I've made my final garden list for the season and today I planted more fall seeds, which I will continue to do this week.  Though there is still a lot growing out back, it's hard not to think about it all winding down soon.  In the meantime, I'm enjoying this gorgeous sunny, slightly cool, not buggy weather we've been having.

And I'll leave you with another tomato recipe for those nursing the dwindling supply of this late summer fruit.  We still have many red orbs practically falling off our plants and I've preserved as many as my pantry and freezer can currently hold.  This soup is fairly quick to prepare even an hour before dinner needs to be on the table.  Get creative with garnishes.

Curried Cream of Tomato Soup
Serves 3-4

2 T. unsalted butter
2 T. grapeseed oil
1/2 c. finely chopped onions or shallots
2 cloves garlic, minced
3 c. vegetable stock
3 c. fresh chopped tomatoes
1/2 c. sour cream
salt and pepper, to taste
1-2 t. red curry paste, diluted in water until easily stirred into the soup w/o clumping

Heat 1 T. butter and the oil in a soup pot over medium heat.  Add onions and garlic; saute until soft, about 3 min.  Add broth and tomatoes; bring to boil.  Lower heat and simmer, uncovered, 25 min., or until tomato mixture begins to thicken.  Remove from heat and process in 2 batches in blender until smooth.  Return to pot and heat over medium until warmed through.  Stir in sour cream, 1 T. butter, and diluted curry paste.  Season with salt and pepper to taste.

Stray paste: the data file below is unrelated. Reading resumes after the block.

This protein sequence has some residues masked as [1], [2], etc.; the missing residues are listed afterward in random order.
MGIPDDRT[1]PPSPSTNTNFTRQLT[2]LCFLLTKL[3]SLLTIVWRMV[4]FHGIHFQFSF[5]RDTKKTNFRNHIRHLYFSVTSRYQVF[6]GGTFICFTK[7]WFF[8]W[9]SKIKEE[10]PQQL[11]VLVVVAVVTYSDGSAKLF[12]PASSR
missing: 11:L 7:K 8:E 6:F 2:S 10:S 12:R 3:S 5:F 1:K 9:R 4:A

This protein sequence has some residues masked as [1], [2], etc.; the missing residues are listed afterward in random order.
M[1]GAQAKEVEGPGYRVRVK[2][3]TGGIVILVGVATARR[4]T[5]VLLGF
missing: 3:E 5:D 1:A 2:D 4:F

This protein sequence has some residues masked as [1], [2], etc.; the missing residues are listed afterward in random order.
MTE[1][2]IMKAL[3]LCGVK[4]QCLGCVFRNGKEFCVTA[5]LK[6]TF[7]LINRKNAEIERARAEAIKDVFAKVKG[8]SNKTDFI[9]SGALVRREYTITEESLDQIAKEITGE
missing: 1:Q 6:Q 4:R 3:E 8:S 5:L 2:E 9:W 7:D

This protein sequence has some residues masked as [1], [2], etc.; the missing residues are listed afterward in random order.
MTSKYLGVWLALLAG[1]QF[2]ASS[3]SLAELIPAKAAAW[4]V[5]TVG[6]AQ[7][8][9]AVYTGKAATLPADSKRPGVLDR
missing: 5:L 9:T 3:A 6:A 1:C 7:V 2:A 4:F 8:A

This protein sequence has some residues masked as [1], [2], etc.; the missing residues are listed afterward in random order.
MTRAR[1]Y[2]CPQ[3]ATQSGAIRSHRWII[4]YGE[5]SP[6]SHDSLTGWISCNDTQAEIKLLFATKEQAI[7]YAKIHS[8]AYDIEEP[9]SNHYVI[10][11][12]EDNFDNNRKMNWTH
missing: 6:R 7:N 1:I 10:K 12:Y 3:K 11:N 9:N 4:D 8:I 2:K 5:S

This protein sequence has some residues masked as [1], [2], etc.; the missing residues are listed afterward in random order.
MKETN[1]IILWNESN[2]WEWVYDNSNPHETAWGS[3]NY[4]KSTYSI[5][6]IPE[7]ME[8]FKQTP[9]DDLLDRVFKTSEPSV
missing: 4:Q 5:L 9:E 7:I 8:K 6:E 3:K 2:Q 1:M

Note:  I garnished with diced mozzarella whips (like thinner string cheese), which softened slightly in the hot soup and tasted like the classic breaded mozzarella stix dipped in marinara.


  1. Great tips on Haute Apple Pie. I remember the discussion about ventilation during the tomato canning class. :) I've learned so many things about canning from making 'mistakes' so far.

    If you have a second, feel free to check out my baby blog (it's not about babies....it's just a young blog about my canning and kitchen experiments).


  2. Oh, and I wanted to mention that your foraging always blows me away. I don't know anything about wild fruit, so I wouldn't dare pick any.